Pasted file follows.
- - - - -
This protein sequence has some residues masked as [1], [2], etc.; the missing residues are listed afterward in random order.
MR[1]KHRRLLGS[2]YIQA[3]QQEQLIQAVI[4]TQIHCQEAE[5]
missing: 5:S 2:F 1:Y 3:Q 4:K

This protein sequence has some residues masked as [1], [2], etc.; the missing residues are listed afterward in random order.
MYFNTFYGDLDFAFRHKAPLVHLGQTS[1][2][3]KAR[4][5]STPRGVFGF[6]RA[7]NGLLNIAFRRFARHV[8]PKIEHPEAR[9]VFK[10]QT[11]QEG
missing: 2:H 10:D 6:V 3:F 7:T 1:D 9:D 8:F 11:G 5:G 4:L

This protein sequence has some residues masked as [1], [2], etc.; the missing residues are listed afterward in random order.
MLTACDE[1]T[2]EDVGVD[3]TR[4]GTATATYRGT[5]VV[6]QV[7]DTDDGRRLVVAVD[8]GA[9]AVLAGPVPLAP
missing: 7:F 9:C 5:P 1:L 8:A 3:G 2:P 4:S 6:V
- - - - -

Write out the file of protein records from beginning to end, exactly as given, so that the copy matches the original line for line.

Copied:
This protein sequence has some residues masked as [1], [2], etc.; the missing residues are listed afterward in random order.
MR[1]KHRRLLGS[2]YIQA[3]QQEQLIQAVI[4]TQIHCQEAE[5]
missing: 5:S 2:F 1:Y 3:Q 4:K

This protein sequence has some residues masked as [1], [2], etc.; the missing residues are listed afterward in random order.
MYFNTFYGDLDFAFRHKAPLVHLGQTS[1][2][3]KAR[4][5]STPRGVFGF[6]RA[7]NGLLNIAFRRFARHV[8]PKIEHPEAR[9]VFK[10]QT[11]QEG
missing: 2:H 10:D 6:V 3:F 7:T 1:D 9:D 8:F 11:G 5:G 4:L

This protein sequence has some residues masked as [1], [2], etc.; the missing residues are listed afterward in random order.
MLTACDE[1]T[2]EDVGVD[3]TR[4]GTATATYRGT[5]VV[6]QV[7]DTDDGRRLVVAVD[8]GA[9]AVLAGPVPLAP
missing: 7:F 9:C 5:P 1:L 8:A 3:G 2:P 4:S 6:V